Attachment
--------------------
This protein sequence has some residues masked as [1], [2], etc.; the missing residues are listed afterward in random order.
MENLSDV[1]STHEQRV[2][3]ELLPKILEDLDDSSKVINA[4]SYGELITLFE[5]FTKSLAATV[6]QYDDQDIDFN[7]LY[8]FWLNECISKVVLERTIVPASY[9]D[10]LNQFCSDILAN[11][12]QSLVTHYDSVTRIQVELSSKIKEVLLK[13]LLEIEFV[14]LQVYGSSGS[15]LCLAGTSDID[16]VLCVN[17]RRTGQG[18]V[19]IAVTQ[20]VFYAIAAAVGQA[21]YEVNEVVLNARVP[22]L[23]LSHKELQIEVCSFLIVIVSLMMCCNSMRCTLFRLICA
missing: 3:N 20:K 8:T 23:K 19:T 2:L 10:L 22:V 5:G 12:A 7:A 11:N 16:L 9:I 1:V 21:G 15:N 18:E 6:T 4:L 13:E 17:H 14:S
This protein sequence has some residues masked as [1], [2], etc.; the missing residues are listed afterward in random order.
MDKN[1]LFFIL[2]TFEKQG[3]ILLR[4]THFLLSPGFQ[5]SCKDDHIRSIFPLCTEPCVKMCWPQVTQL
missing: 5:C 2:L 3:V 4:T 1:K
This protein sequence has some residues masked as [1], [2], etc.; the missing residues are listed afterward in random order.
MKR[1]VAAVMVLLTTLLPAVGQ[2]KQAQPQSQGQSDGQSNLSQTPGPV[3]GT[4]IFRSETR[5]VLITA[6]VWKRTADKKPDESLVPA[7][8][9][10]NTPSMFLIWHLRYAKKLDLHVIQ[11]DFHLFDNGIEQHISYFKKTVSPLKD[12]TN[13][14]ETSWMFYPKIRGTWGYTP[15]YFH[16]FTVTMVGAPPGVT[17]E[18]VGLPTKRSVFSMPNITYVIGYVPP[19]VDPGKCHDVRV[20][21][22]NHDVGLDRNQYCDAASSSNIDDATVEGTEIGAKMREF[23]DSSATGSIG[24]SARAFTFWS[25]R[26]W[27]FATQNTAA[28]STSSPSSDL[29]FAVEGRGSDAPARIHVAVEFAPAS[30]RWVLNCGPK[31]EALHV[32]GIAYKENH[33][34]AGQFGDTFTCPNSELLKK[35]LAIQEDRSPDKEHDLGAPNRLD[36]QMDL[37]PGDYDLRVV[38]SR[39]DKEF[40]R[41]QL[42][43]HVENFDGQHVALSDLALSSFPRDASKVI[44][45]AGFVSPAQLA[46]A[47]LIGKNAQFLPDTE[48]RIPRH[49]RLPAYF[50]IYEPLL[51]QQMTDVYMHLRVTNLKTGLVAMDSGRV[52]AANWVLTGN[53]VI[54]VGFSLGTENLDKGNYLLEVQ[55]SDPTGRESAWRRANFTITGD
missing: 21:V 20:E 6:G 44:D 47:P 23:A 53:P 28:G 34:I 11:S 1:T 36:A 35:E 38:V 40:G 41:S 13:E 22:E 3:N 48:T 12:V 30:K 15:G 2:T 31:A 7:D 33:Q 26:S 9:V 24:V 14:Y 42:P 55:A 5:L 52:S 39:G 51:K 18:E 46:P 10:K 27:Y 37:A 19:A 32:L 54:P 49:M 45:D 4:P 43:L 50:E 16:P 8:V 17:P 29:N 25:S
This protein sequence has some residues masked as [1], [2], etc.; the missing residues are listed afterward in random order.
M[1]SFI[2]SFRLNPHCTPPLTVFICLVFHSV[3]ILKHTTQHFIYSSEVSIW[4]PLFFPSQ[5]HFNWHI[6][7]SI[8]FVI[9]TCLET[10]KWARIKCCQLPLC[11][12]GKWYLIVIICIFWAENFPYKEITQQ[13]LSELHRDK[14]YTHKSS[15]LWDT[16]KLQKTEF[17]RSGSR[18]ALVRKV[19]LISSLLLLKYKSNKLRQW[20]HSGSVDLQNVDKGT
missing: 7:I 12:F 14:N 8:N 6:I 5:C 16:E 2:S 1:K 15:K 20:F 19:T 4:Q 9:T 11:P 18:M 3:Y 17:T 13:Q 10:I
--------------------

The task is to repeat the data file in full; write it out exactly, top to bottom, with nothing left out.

This protein sequence has some residues masked as [1], [2], etc.; the missing residues are listed afterward in random order.
MENLSDV[1]STHEQRV[2][3]ELLPKILEDLDDSSKVINA[4]SYGELITLFE[5]FTKSLAATV[6]QYDDQDIDFN[7]LY[8]FWLNECISKVVLERTIVPASY[9]D[10]LNQFCSDILAN[11][12]QSLVTHYDSVTRIQVELSSKIKEVLLK[13]LLEIEFV[14]LQVYGSSGS[15]LCLAGTSDID[16]VLCVN[17]RRTGQG[18]V[19]IAVTQ[20]VFYAIAAAVGQA[21]YEVNEVVLNARVP[22]L[23]LSHKELQIEVCSFLIVIVSLMMCCNSMRCTLFRLICA
missing: 3:N 20:K 8:T 23:K 19:T 2:L 10:L 22:V 5:G 12:A 7:A 11:N 16:L 9:I 1:V 21:G 15:N 18:E 6:T 4:L 13:E 17:H 14:S
This protein sequence has some residues masked as [1], [2], etc.; the missing residues are listed afterward in random order.
MDKN[1]LFFIL[2]TFEKQG[3]ILLR[4]THFLLSPGFQ[5]SCKDDHIRSIFPLCTEPCVKMCWPQVTQL
missing: 5:C 2:L 3:V 4:T 1:K
This protein sequence has some residues masked as [1], [2], etc.; the missing residues are listed afterward in random order.
MKR[1]VAAVMVLLTTLLPAVGQ[2]KQAQPQSQGQSDGQSNLSQTPGPV[3]GT[4]IFRSETR[5]VLITA[6]VWKRTADKKPDESLVPA[7][8][9][10]NTPSMFLIWHLRYAKKLDLHVIQ[11]DFHLFDNGIEQHISYFKKTVSPLKD[12]TN[13][14]ETSWMFYPKIRGTWGYTP[15]YFH[16]FTVTMVGAPPGVT[17]E[18]VGLPTKRSVFSMPNITYVIGYVPP[19]VDPGKCHDVRV[20][21][22]NHDVGLDRNQYCDAASSSNIDDATVEGTEIGAKMREF[23]DSSATGSIG[24]SARAFTFWS[25]R[26]W[27]FATQNTAA[28]STSSPSSDL[29]FAVEGRGSDAPARIHVAVEFAPAS[30]RWVLNCGPK[31]EALHV[32]GIAYKENH[33][34]AGQFGDTFTCPNSELLKK[35]LAIQEDRSPDKEHDLGAPNRLD[36]QMDL[37]PGDYDLRVV[38]SR[39]DKEF[40]R[41]QL[42][43]HVENFDGQHVALSDLALSSFPRDASKVI[44][45]AGFVSPAQLA[46]A[47]LIGKNAQFLPDTE[48]RIPRH[49]RLPAYF[50]IYEPLL[51]QQMTDVYMHLRVTNLKTGLVAMDSGRV[52]AANWVLTGN[53]VI[54]VGFSLGTENLDKGNYLLEVQ[55]SDPTGRESAWRRANFTITGD
missing: 21:V 20:E 6:G 44:D 47:P 23:A 53:P 28:G 34:I 11:S 1:T 36:A 35:E 38:V 40:G 41:S 13:E 22:E 3:N 48:T 12:V 30:K 15:G 2:T 31:A 7:D 33:Q 26:S 9:V 24:V 14:Y 42:P 55:A 5:L 52:S 39:G 51:K 18:E 46:P 10:K 27:Y 37:A 19:A 32:L 54:P 49:M 45:D 4:P 43:L 50:E 16:P 8:V 17:P 29:N 25:S
This protein sequence has some residues masked as [1], [2], etc.; the missing residues are listed afterward in random order.
M[1]SFI[2]SFRLNPHCTPPLTVFICLVFHSV[3]ILKHTTQHFIYSSEVSIW[4]PLFFPSQ[5]HFNWHI[6][7]SI[8]FVI[9]TCLET[10]KWARIKCCQLPLC[11][12]GKWYLIVIICIFWAENFPYKEITQQ[13]LSELHRDK[14]YTHKSS[15]LWDT[16]KLQKTEF[17]RSGSR[18]ALVRKV[19]LISSLLLLKYKSNKLRQW[20]HSGSVDLQNVDKGT
missing: 7:I 12:F 14:N 8:N 6:I 5:C 16:E 2:S 1:K 15:K 20:F 19:T 4:Q 9:T 11:P 18:M 3:Y 17:T 13:Q 10:I